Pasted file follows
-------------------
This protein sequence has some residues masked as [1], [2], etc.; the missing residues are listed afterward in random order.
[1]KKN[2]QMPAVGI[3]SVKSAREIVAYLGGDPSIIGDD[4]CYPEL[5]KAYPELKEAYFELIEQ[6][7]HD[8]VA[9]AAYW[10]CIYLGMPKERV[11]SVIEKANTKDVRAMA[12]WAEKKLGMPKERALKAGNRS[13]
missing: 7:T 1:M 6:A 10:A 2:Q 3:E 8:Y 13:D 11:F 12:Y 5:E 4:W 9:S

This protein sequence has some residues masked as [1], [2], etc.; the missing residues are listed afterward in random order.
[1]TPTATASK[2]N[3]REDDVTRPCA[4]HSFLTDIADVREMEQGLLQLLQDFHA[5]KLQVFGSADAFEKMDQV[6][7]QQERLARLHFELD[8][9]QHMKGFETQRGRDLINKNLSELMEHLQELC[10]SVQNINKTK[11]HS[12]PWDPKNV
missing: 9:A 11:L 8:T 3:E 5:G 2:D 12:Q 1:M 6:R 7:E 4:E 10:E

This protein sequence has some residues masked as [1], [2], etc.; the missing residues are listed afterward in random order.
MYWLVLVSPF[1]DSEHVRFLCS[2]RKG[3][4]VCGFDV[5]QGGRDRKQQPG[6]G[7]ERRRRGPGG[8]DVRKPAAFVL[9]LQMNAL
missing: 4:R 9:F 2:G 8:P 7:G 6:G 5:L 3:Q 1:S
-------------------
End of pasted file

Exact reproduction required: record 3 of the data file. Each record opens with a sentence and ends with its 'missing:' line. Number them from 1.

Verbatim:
This protein sequence has some residues masked as [1], [2], etc.; the missing residues are listed afterward in random order.
MYWLVLVSPF[1]DSEHVRFLCS[2]RKG[3][4]VCGFDV[5]QGGRDRKQQPG[6]G[7]ERRRRGPGG[8]DVRKPAAFVL[9]LQMNAL
missing: 4:R 9:F 2:G 8:P 7:G 6:G 5:L 3:Q 1:S